Posts Tagged ‘Painting’


Painting Final: Carlos Plans a Garden

May 20, 2020

You might think with all of this enforced stay at home time lately that I would have wrapped this up sooner, but here we are finally. I still feel like I might need to make a few more adjustments to this, but will let it sit for awhile first. After this dries I’ll permanently mount it to a firm support, and that might give me a better view. The loose taping of it now has some wrinkles showing.


Painting Update 4: Carlos Plans a Garden

April 26, 2020

I managed to squeeze a little more work on my painting of Carlos. Got the back wall in, and painted his arms. I’ll still have more adjustments to do on those and some of the other painted areas, but will move on to the bottom first. You can see where I added a shape in the corner for a bag of soil for his garden.


Painting Update 3: Carlos Plans a Garden

April 16, 2020

I’ve started getting his figure roughed in. I’ll come back to that after I get the wall behind him worked out. All the paint is being kept very thin at this point.


Painting Update 2: Carlos Plans a Garden

April 7, 2020

Here’s a slight update to the painting in progress, showing the top background area painted in.

I noticed a problem with the backing board I was using. I had lightly tacked this synthetic paper to a sheet of mounting board, but the solvent I was using in the paint was seeping through, causing the adhesive to bubble up in spots, becoming unglued. Because this paper had printing on the back, I sprayed a black acrylic paint on the back so that print wouldn’t show through. I thought that would make a barrier for the solvent, but it didn’t work. Perhaps I needed more coats. Anyway, I decided to pull the paper off and just tape it down. I had to be careful since the oil paint was still wet, but it came off okay. This should work well until I’m finished, and then I’ll mount it more permanently.


Painting Update: Carlos Plans a Garden

April 2, 2020

Here’s the latest version of the painting from yesterday’s work. I’ve roughed in the my color choices, trying to define the shapes a bit and values. You can see how muddy my palette gets, and that’s intentional, since I want to keep all my colors at a neutral base at this point.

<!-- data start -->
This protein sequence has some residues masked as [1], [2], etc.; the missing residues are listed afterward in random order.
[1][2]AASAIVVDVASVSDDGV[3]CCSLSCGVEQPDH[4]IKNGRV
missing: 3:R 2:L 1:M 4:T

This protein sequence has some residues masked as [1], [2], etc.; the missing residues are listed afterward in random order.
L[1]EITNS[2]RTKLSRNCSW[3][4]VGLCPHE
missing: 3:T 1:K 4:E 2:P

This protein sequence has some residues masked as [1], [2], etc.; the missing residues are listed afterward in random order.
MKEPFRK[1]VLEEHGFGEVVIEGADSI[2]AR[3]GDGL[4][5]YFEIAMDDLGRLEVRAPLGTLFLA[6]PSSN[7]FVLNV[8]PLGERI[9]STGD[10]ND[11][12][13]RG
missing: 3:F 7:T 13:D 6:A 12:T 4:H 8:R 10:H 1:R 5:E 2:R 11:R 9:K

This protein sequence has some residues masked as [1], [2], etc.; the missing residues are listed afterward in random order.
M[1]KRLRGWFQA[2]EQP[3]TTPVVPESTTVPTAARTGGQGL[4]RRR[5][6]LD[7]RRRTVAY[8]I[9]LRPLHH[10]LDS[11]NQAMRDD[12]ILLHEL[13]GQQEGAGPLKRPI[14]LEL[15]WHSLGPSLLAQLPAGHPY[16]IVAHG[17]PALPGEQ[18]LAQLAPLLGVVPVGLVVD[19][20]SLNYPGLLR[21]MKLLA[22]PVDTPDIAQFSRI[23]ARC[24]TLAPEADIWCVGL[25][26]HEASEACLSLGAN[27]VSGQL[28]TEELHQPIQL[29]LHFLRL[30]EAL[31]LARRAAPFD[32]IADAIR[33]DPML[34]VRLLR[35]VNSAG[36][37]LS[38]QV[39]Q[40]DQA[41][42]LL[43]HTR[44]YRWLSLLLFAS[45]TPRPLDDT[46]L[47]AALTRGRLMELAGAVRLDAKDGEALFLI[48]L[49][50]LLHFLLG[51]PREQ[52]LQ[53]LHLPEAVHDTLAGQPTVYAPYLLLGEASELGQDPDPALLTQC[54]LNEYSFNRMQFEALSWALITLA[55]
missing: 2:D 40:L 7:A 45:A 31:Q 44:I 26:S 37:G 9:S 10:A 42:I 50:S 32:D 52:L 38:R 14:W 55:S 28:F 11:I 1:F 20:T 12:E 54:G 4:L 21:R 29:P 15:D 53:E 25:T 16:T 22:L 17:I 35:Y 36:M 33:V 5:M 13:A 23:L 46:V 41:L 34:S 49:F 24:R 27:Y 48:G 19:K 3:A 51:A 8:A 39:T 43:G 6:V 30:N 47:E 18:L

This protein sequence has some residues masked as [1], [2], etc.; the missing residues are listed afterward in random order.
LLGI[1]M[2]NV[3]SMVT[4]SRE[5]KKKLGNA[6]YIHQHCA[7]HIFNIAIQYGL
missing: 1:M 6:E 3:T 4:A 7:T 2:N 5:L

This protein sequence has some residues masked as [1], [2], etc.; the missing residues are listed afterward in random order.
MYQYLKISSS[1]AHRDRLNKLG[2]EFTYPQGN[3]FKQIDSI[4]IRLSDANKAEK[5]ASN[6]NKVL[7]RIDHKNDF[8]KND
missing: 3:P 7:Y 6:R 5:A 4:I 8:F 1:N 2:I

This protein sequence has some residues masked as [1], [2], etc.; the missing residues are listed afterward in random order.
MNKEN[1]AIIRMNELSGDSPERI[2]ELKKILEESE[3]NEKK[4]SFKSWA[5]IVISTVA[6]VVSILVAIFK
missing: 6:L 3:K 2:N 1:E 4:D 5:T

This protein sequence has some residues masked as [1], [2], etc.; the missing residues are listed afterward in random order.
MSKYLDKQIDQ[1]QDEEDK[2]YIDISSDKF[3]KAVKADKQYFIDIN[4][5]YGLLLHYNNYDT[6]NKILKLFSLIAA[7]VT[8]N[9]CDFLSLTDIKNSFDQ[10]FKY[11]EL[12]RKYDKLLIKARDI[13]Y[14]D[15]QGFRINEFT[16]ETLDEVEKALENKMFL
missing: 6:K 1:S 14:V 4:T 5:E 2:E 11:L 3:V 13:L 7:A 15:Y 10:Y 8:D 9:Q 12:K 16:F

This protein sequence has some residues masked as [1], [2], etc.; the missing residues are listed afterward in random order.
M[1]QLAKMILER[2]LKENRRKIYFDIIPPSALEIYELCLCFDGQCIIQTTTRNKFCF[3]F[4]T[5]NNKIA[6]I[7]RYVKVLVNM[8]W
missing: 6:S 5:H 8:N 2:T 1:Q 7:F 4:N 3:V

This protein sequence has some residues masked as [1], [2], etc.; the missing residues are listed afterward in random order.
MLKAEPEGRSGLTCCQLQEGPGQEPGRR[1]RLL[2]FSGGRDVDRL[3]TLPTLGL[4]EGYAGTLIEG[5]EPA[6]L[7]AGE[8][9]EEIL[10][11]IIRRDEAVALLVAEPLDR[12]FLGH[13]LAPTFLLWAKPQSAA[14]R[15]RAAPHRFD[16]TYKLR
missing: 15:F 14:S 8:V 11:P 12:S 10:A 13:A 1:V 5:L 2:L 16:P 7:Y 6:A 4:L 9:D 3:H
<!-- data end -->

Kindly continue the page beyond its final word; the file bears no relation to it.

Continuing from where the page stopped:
I think I need a little more information for the garden that he’s looking at. Perhaps a bag of soil and some flowers in the raised bin at the corner.


New Painting: Carlos Plans a Garden

March 28, 2020

Starting a new painting, finally. This should help pass the time as I “shelter-in-place” from that global pathogen that has us all hibernating, not that it’s changing my routine very much. This will be an oil painting based on a photo I took of my neighbor, Carlos. He had been outside building a new garden, and was taking a break as he figured out the design.

I had made a rough sketch on newsprint paper to the size I wanted. That size was just determined by a pre-cut mounting board I had, 15×20. I loosely glue-tacked a sheet of Tyvek paper to it to paint on to give the surface something sturdy to handle. I transferred the sketch to the Tyvek with a brown color pastel as an outline (pictured left,) and then toned the whole thing with a thinned wash of burnt sienna paint. The next stage will be to start laying down the darkest tones.


Silicone Vapor Shield Paper for Art Use

March 1, 2020

I recently picked up a roll of paper that I wanted to test for artwork. The product is called “silicone vapor shield,” which is a silicone coated paper sold as a moisture barrier underlayment for wood floors.

What attracted me to this was the size, price, and availability. The roll is @3ft x 72ft. I bought it at a local Home Depot for $16. The silicone is coated on one side, the other side is regular raw paper. I should mention that I have no idea what kind of paper is used, or how the coating might affect the paper long term, so it should be treated as non-archival.

The above image shows drawing media applied to the raw, uncoated side. It behaves just like regular paper stock, and takes all the different mediums very well. The paper is 6 mil, which is fairly thin, like a printed poster, but the silicone makes it relatively stiff.

Above I painted on the raw side with watercolor. In the first image I just taped it down, and the thin paper buckled a bit. Later I stretched to to one of my home-made stretcher bars, and it shrank tight as a drum. This will work well with watercolor or gouache.

Here I tested mediums on the back side of the watercolor test I had made. Some mediums worked well on this silicone coating, some didn’t work well at all. The worst were mediums that were very wet, like the gouache or wet inks. Many pencils worked fine, but didn’t get very dark, and the powdery types like pastels or charcoal won’t work at all. Acrylic and oil paint went down okay, but there’s not much adhesion to this surface. The coating also makes wet mediums dry much more slowly.

In the image on the right you can see how easy it was to scratch through the acrylic and Pitt marker. The acrylic resisted scratching better when I added a medium. The oils beaded up slightly when diluted with oil medium or thinned with solvent, but still coated rather well. I think this would work okay as an undertone layer. I didn’t see any oil or solvent penetrate through to the other side. The initial layer of either acrylic or oil is thin and streaky, less so with more opaque pigments, and subsequent layers on top of that would look normal. Even this beading up still makes an interesting texture that could be useful. Painting over a beaded acrylic layer with oils, or drawing over it with the layout marker could make an nice effect.

In summary, keeping in mind the caution on treating this as not acid free, I see this as a useful, economical surface for drawing or painting at a fairly large size for paper stock, especially for sketching purposes.